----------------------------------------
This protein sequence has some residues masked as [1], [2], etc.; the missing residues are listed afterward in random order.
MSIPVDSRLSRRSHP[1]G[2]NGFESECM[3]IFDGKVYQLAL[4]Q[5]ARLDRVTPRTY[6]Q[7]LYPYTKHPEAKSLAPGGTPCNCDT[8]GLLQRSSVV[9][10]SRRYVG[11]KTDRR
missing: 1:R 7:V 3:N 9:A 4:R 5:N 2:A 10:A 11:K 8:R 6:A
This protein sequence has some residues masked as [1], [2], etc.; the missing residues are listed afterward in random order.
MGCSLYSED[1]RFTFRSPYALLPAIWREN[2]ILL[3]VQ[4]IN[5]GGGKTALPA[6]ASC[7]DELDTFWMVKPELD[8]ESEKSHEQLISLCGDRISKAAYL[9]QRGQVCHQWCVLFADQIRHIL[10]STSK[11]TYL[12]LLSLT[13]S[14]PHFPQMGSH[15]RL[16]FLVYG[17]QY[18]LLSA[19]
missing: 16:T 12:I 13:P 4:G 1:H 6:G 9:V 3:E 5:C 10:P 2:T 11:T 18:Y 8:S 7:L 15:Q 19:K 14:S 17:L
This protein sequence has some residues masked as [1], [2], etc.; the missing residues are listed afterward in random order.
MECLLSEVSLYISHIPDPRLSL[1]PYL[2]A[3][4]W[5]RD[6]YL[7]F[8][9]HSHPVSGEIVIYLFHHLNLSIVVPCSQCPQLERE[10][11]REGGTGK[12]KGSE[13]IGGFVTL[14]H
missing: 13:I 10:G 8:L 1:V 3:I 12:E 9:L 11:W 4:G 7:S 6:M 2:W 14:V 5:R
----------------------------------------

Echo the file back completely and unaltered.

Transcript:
This protein sequence has some residues masked as [1], [2], etc.; the missing residues are listed afterward in random order.
MSIPVDSRLSRRSHP[1]G[2]NGFESECM[3]IFDGKVYQLAL[4]Q[5]ARLDRVTPRTY[6]Q[7]LYPYTKHPEAKSLAPGGTPCNCDT[8]GLLQRSSVV[9][10]SRRYVG[11]KTDRR
missing: 1:R 7:V 3:N 9:A 4:R 5:N 2:A 10:A 11:K 8:R 6:A
This protein sequence has some residues masked as [1], [2], etc.; the missing residues are listed afterward in random order.
MGCSLYSED[1]RFTFRSPYALLPAIWREN[2]ILL[3]VQ[4]IN[5]GGGKTALPA[6]ASC[7]DELDTFWMVKPELD[8]ESEKSHEQLISLCGDRISKAAYL[9]QRGQVCHQWCVLFADQIRHIL[10]STSK[11]TYL[12]LLSLT[13]S[14]PHFPQMGSH[15]RL[16]FLVYG[17]QY[18]LLSA[19]
missing: 16:T 12:I 13:P 4:G 1:H 6:G 9:V 3:E 5:C 10:P 2:T 11:T 18:Y 8:S 7:L 15:Q 19:K 14:S 17:L
This protein sequence has some residues masked as [1], [2], etc.; the missing residues are listed afterward in random order.
MECLLSEVSLYISHIPDPRLSL[1]PYL[2]A[3][4]W[5]RD[6]YL[7]F[8][9]HSHPVSGEIVIYLFHHLNLSIVVPCSQCPQLERE[10][11]REGGTGK[12]KGSE[13]IGGFVTL[14]H
missing: 13:I 10:G 8:L 1:V 3:I 12:E 9:L 11:W 4:G 7:S 6:M 2:W 14:V 5:R